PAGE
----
A year after naming Narrative Science one of our Top 10 Tech Companies to Watch, we checked in with CTO Kristian Hammond to find out how the young company is doing.
The company's software, called Quill, uses artificial intelligence to analyze numbers and turn them into, well, narrative. An investor's quarterly portfolio performance numbers can be turned into a story about how the individual stocks, bonds and funds are performing. A bank branch's performance numbers can be automatically turned into a natural language report about that facility's strengths and weaknesses.
Narrative Science's early work was in market alerts. Detecting, for instance, that a company's stock experienced a 52-week high or low would trigger the automatic writing of a story.
More recently, the software has been used in banking for fraud detection and compliance reporting. It can parse through transaction streams, looking for violations of a bank's business rules, which are often based on compliance requirements. If the bank has to report all transactions over $5,000, the software will automatically find all transactions just under $5,000 and higher and issue alerts and compliance reports.
Artificial intelligence in the software is tuned to provide a broader context for each transaction - this could take the form of a paragraph or a full-page description.
This reduces the workload for overburdened compliance officers. "We take the commodity work, the grunt work," Hammond says. "If you take someone aside and say, what is it you love to do, they're probably not going to say they like to do the same repetitive task. Most people want to stretch the limit of their creativity."
One bank is using Quill to handle suspicious activity reports, others are in talks.
"Financial services are primed for this moment where there's all this data, all this work and analysis," Hammond says. "I need to be able to say it," meaning, tell the story and provide context. "Saying it at scale is hard unless you bring a machine to bear."
The basic engine behind Quill has three main components. The first analyzes data and finds facts, such as Company A beat expectations or Company B's long-term debt is larger than any other company in its sector. "Those facts are not enough and they're too much," Hammond says. "You don't want to know everything about everything."
The second piece is a module that evaluates the importance and interestingness of the facts. Importance is defined by the domain of interest if you're looking at the stock market, a company going bankrupt is important. "Interestingness" depends more on the user. "If I'm generating your portfolio analysis and you don't own stock in that company, it's uninteresting," Hammond notes.
The third component is what Hammond calls a micro language generator. It has tiny blueprints and micro-changes: for any given idea you have hundreds of ways to say things," Hammond says. "What we're doing to always improve the system is we're making those modules better - creating a clearer and cleaner set of data analytics, a tighter version of what's important and interesting, and improvements in natural language understanding, so more of the context of what the system has said drives what happens."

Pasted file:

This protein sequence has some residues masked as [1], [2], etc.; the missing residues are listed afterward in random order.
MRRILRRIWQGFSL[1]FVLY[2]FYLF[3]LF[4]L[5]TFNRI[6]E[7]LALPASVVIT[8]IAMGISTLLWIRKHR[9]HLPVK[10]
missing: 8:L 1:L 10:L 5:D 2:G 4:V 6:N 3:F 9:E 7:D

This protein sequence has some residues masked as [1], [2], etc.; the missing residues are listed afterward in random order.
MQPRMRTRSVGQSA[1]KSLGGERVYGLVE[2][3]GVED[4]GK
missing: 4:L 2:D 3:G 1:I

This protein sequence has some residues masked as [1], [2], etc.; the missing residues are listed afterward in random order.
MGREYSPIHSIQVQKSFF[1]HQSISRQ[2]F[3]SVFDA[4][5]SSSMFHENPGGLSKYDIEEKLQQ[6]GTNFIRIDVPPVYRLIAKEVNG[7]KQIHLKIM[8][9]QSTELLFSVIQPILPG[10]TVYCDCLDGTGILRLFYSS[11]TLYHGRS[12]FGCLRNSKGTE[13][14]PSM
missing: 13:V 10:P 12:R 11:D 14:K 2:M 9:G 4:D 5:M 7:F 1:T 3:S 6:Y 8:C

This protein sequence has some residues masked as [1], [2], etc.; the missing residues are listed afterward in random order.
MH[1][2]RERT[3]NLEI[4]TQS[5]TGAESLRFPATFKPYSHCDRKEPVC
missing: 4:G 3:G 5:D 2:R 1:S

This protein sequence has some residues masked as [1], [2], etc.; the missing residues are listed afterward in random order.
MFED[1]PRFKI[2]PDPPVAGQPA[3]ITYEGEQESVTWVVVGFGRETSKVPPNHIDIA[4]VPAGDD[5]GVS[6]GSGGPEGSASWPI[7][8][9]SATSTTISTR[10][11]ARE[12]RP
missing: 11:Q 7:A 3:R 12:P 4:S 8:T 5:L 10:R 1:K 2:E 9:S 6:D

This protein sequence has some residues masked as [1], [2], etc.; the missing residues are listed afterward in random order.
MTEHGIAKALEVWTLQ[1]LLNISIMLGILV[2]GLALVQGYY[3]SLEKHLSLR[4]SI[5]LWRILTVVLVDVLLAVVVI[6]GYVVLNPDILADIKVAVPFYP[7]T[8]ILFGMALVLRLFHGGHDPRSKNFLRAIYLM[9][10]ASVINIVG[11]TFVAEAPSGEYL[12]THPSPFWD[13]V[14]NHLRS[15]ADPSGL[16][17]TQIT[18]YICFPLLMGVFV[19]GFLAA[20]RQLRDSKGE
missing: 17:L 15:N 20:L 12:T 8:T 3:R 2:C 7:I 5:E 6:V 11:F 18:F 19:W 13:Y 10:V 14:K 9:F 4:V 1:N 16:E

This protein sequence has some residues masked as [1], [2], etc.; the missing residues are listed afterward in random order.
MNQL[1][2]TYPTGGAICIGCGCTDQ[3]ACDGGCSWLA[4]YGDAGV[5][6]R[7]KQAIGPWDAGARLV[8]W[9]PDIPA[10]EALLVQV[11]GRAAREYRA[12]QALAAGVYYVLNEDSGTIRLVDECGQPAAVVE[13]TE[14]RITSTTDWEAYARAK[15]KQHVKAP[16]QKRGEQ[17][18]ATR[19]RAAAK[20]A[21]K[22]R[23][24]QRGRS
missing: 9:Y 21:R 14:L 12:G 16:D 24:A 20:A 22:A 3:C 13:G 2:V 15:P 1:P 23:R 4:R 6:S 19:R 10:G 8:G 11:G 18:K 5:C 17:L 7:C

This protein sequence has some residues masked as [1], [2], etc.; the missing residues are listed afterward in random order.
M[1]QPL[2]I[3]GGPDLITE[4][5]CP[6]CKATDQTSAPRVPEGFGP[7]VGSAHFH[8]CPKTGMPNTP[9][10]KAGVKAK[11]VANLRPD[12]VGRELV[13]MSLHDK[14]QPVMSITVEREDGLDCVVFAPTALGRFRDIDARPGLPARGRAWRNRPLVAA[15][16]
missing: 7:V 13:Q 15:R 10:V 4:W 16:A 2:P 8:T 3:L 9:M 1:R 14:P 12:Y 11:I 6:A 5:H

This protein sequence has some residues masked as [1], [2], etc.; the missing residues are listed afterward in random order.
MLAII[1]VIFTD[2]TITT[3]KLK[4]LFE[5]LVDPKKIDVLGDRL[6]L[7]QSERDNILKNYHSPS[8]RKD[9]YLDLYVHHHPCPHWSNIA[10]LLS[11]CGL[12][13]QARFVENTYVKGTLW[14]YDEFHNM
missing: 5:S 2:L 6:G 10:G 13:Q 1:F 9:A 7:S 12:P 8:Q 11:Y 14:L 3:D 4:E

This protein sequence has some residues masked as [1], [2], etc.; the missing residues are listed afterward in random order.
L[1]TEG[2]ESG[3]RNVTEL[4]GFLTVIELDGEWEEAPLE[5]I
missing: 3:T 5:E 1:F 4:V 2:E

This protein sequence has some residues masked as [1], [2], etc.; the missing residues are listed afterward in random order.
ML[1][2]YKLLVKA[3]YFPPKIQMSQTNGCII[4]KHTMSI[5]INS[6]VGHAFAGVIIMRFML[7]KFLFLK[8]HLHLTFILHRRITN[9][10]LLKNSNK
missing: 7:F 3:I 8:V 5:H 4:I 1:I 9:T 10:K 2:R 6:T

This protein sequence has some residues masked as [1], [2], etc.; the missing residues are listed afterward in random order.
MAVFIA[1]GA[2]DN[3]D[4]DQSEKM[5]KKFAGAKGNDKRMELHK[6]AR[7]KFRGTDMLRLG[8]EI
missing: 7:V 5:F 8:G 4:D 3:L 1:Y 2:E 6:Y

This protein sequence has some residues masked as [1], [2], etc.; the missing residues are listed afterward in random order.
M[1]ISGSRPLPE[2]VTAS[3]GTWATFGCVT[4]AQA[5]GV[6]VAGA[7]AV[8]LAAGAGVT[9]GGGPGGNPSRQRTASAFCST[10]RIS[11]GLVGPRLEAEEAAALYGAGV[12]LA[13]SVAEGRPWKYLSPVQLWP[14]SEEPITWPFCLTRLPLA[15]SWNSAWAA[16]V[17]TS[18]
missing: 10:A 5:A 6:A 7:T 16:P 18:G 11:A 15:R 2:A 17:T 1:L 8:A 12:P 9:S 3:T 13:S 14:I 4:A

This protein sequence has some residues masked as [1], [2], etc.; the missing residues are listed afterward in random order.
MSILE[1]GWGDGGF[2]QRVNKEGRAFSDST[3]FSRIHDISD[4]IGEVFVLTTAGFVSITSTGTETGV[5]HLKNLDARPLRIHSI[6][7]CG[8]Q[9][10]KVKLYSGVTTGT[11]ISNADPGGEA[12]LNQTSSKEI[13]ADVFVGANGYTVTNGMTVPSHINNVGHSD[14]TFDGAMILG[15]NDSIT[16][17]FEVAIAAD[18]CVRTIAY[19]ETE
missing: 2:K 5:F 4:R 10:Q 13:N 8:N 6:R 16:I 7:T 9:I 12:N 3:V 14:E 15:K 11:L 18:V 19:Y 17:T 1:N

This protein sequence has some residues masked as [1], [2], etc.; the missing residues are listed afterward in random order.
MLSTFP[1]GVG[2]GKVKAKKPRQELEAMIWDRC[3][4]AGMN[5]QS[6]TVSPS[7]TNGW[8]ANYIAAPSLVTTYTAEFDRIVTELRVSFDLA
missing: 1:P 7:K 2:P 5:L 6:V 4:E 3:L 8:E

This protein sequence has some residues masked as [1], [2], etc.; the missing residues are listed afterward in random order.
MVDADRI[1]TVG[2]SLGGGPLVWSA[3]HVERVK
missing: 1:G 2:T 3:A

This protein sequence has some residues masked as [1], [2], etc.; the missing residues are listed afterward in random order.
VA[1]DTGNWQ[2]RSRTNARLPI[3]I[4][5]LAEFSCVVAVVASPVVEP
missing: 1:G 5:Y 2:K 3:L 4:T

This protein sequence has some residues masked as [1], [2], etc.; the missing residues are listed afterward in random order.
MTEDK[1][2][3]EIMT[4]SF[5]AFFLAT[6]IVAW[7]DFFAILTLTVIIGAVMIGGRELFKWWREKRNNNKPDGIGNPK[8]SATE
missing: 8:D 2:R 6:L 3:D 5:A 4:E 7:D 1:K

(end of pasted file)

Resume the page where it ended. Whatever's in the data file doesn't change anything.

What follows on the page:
The reports are configured by humans - a team of engineers and eight journalists who are now called "meta journalists," "configurers" and "content architects" in Narrative Science's world. They determine the patterns the software should look for, such as a company performing better than expectations.
"Once it's configured, the system says, I know how to talk about sales performance review, I know how to do the analysis, you don't have to teach me anymore," Hammond says.
When the software has learned how to handle a report well, the meta journalists will move on to new engagements and nuances of existing ones. "For intelligence, there's always a next horizon, there's always a smarter version," Hammond says. "That will go on forever."
The software can produce a gamut of outputs from simple headlines or alerts to "an eight-page exegesis that's a full and complete reckoning behind a single number that includes text and visualizations and is rendered as a PDF," Hammond says. "It's a genuine research report."
The company uses a software-as-a-service delivery model. Data from banks and other clients comes through Narrative Science's API, through an FTP drop or a direct feed.
It's developing a private cloud model for one client that is expected to go live in the first quarter. "We'll give them the software and they'll do what they want with it," Hammond says. "We want to provide a model for organizations that are concerned about security issues where they can manage their own private cloud we never see the data."
Time and volume have improved Quill, Hammond says. "The more we do, the better the technology gets we can see more examples and can adjust things," he says. "As opposed to when you outsource, the more you do, the worse it gets, because you've used up your high talent pool and you've got to go deeper into lower skill levels."
The software can be applied many places - banking, insurance, journalism and beyond, Hammond says. "I believe within my lifetime I'll see a day when people will look at spreadsheets the same way we look at computer punch cards - as a mechanism for communicating with a machine and letting it communicate with us. That mechanism and that time are gone. By humanizing the machine, giving it voice, we can rid the world of an awkward and painful mechanism."
He's never met anyone who relishes using a spreadsheet, Hammond says. "They relish what they get from it. What if you could get that without struggling?
"Data is there to serve us," he says. "It's not there to beguile us or annoy us but to serve us."